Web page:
Written By: Erika Haase
Personal aspiration: diversity should be a cultural norm, not a reason a video game wins accolades.
We spend a lot of time in today’s world trying to appeal to every demographic, but the truth is, sometimes we can’t include everyone. And that’s OK. It just means that when we do, we make it mean something, veer away from stereotypes and cultural assumptions, and make sure we’re writing interesting characters, not just bulletproof bad asses and inauthentic tokens.
Has gender equality in gaming improved? Absolutely. Mainly this is due to the increase in attention to narrative and the bar being raised in our expectations of gender representation in gaming. This article isn’t about passing blame, it’s about making sure we’re being critical of a character’s role (of any gender) and making sure a game’s writing is doing justice to its intended purpose.
The best judge of this is often the knee jerk reaction you get when presented with the material. Unlike real people, a video game character is only as deep as they’re written. Whereas a real person can change a first impression by revealing new layers, a badly crafted character perceived as a ditz, jock, thug, hard-ass, or nerd will probably only ever be exactly that.
We’re mostly sick of hearing about this topic. After a certain scandal that will go unnamed but shares initials with “Get Good,” it seemed like every other article written was investigating videogames on the behalf of women. Your game didn’t have any? You must be a misogynist. Your game had women but they looked too sexy? You must be a misogynist. Your game had women but you could choose to have sex with them as a male character? You must be a misogynist.
Someone, please make it stop.
Still, I felt compelled to share my personal experiences with this industry and its portrayal of female characters, many of whom I grew up with. The following article is only based on my personal opinion and experience, and I welcome civil debate. I’ve read everyone else’s two cents, so here’s my own.
I’m a female gamer. I’ve grown up with the best and worst examples of women in gaming. I’m still here and I’m not going anywhere. I’m enjoying watching the industry organically improve as development teams diversify and writing improves. When I see something that makes me uncomfortable, I call it out, but I don’t label everyone who plays it a misogynist. If you’re a man and play Dead Or Alive Xtreme Beach Volleyball I’m not going to sit here and judge you for it. That would be ignorant of the fact that there are also lesbian and bi gamers in the audience who are perhaps similarly appreciative of its…assets. Hell, one of my favorite guilty pleasure games in memorable history was Lollipop Chainsaw, a game featuring 18-year-old zombie killing cheerleader Juliet Starling who has an outfit unlock of a seashell bikini that you bet your ass I played the game about two and half times to get. Am I also a misogynist for doing so? If your answer is “no, because you’re a woman” than the basis for your argument is sexist. Nobody wins.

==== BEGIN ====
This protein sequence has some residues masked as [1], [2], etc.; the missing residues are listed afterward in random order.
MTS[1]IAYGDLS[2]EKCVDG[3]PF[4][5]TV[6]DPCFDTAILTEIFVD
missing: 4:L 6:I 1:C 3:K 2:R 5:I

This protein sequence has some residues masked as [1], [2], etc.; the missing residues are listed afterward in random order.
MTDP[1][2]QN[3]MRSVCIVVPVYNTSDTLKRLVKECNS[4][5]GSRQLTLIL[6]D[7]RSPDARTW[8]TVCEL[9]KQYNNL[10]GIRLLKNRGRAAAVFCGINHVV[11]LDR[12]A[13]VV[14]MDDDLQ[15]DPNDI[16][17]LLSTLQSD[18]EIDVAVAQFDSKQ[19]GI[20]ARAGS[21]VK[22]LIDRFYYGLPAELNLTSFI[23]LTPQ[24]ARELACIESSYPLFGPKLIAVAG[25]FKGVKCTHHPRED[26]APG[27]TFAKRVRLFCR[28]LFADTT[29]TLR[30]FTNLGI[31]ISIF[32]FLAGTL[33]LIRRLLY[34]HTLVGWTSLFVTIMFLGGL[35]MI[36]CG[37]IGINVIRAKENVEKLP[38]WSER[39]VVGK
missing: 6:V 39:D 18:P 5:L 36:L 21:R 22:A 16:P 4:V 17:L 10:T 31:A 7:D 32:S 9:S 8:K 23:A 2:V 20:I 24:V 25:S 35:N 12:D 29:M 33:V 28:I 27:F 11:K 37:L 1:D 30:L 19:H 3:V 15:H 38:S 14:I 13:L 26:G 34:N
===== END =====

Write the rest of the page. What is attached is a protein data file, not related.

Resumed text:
So how do we make women “better” in games?
First, we take games on a case by case basis just like novels or movies, and we stop making broad, sweeping statements that ultimately label sexuality as a negative thing. No one is asking Call Of Duty to have less guns, but they’re asking Tracer from Overwatch to not wear such tight pants and have a different victory pose. We’re mostly fine with Grand Theft Auto outside of the odd torture or rape scene, but a news anchor hears you can have sex with a consenting partner in Mass Effect and everyone loses their minds. If that partner is the same sex, we’re going to talk about it even more, apparently.
As someone who used to sell video games for more years than I care to count, I can tell you the number one thing that would keep an M rated (Mature 17+) game out of a child’s hand wasn’t violence or profanity. It was telling a parent there were sex scenes, nudity, or strippers. I vividly remember the mother who was completely fine with buying her 10-year-old son Kane And Lynch because, and I quote, “it’s not like there’s sex in it or anything. It’s just violence.” It’s just violence. More recently, parents are still generally fine with even coarser language and more realistic violence in the usual FPS shooters. My sales team had to, on several occasions, call parents from their cars and talk them out of buying their extremely under aged children Grand Theft Auto V, sometimes literally begging them to reconsider based on the content. What got them every time was mentioning the depictions of rape and sex.
So how does this relate back to gender equality in gaming?
We’re teaching our children that violence against other men is preferable to a female stripper asking if you want a lap dance or any depiction of sex, especially the healthy consensual kind. Honestly, I’d rather explain a lap dance than why I’m being told “No Russian” in an elevator right before shooting up an airport in Call Of Duty.
All that being said, who are some female characters who are doing more than serve as eye candy and a token set of boobs in gaming today? Despite what you might have heard from uninformed “gamer-lite” coverage on the topic, there are almost too many to count, and there have been since all the way back to when Final Fantasy was still a Nintendo platform exclusive. The industry simply wasn’t taken as seriously or put under as much scrutiny and they went unnoticed. Here are some more recent examples of successful female empowerment as well as some instances that missed the mark, and why.